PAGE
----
Gallery: Cannes Film Festival

19 May 2015 | Author: | No comments yet »

‘Inside Out': Cannes Review.

Pixar went underwater with “Finding Nemo”, into the toybox with “Toy Story” and now it’s going inside our brains with its latest, “Inside Out”.A ‘60s avant-garde head trip repackaged as a big slice of mainstream entertainment, Inside Out could easily have been titled Childhood’s End, as it ingeniously personifies the furiously erupting sensations associated with the onset of adolescence as a bunch of emotionally competitive cartoon characters.The Disney Animation Studios/Pixar chief and animation icon was reflecting on the boom experienced over the past two decades in his industry and how it was born out of a false assumption that animation was solely for children. “We were so inspired by the revolution in the late ’70s by the work of Francis Ford Coppola, Steven Spielberg, George Lucas and Martin Scorsese and this amazing work that was going on and how these films were so entertaining audiences, we felt that we would like to do this for animation,” he said. “But we never stopped that belief that animation can be and should be for everyone, and should be entertaining people all around the world with great stories.

Pixar chief John Lasseter, left, and director Pete Docter say ‘Inside Out,’ which premiered at the Cannes Film Festival, explores universal themes.(Photo: Lionel Cironneau, AP) CANNES, France — Before Pixar’s Inside Out was officially unveiled Monday at Cannes Film Festival, director Pete Docter felt confident that the world could be moved by a story taking place inside an 11-year-old American girl’s mind. “Regardless of where you grow up in the world, we’re all human,” Docter told USA TODAY. “These emotions are pretty universal.On paper, “Inside Out” sounded like another lunatic gamble: an adventure that takes place entirely within the head of an 11-year-old girl, featuring her Emotions as characters — although if anyone could pull off a logline like that, it would be the team that made us care about rats who cook, toys that bond, and robots who fall in love. This latest conceptually out-there creation from Pete Docter (Monsters, Inc.; Up) serves up some abstractions and flights of deconstructive fancy that will most likely go over the heads of viewers with ages in the single digits. Ahead of an important screening for his bosses at Pixar Animation about two years ago, the director was wrestling with a thorny story problem on his next film, “Inside Out.” “This one moment is funny, but I don’t know what the movie as a whole is saying,” Docter recalled thinking to himself as he walked the hills near his home in Piedmont, Calif. “How did things get so far and we still don’t have anything?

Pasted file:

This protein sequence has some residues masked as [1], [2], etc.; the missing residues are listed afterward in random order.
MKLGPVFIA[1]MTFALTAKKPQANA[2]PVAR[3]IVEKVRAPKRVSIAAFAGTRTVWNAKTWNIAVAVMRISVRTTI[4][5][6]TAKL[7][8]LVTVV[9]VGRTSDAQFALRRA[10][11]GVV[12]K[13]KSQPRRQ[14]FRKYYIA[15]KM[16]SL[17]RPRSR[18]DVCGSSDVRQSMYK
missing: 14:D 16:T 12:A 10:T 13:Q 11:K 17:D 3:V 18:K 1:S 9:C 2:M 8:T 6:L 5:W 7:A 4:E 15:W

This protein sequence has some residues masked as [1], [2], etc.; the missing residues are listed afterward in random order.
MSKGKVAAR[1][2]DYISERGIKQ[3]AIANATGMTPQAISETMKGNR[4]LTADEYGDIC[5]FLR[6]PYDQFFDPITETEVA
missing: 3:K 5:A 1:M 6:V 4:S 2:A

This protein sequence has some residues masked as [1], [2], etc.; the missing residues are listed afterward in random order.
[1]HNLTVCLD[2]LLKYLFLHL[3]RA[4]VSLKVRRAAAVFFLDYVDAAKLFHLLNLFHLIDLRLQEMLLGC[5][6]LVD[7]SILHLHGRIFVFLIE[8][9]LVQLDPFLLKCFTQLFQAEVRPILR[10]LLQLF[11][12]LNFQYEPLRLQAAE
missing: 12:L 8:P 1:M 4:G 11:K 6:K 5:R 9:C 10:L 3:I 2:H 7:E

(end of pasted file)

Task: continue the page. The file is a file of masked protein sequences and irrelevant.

Hopefully, no matter where you are or what your culture, you can see yourself in this.” The movie’s Cannes screening was greeted with universal applause. Sure enough, in execution, Pixar’s 15th feature proves to be the greatest idea the toon studio has ever had: a stunningly original concept that will not only delight and entertain the company’s massive worldwide audience, but also promises to forever change the way people think about the way people think, delivering creative fireworks grounded by a wonderfully relatable family story. The film delves into the imagination – literally – by portraying human emotions of Joy, Anger, Disgust and Sadness as distinct characters, who sit at the control panel in the mind “Headquarters” of a young girl, Riley. But this adventurous outing manages the great Pixar trick of operating on two levels — captivating fun for kids, disarming smarts for adults — that sets the studio apart. It also no doubt helped get Pixar’s latest offering, Inside Out — directed by Pete Docter — a plum slot in festivals such as Cannes, although someone might want to tell Amy Poehler that it’s not in the running for the Palme d’Or. “It’s not up for the Palme, but it can still win, right?

I’m gonna get fired.” It is likelier that Pixar would fire Luxo Jr., its desk lamp mascot, than Docter, a beloved figure at the studio who is known for bringing emotional depth and a childlike wonder to his films. Although the outward physical story of the script by Docter, Meg LeFauve and Josh Cooley traces the difficult adjustment suffered by tomboyish 11-year-old hockey player Riley when she’s uprooted by her parents from an idyllic Minnesota life to an unfriendly San Francisco, the real setting is inside the girl’s head.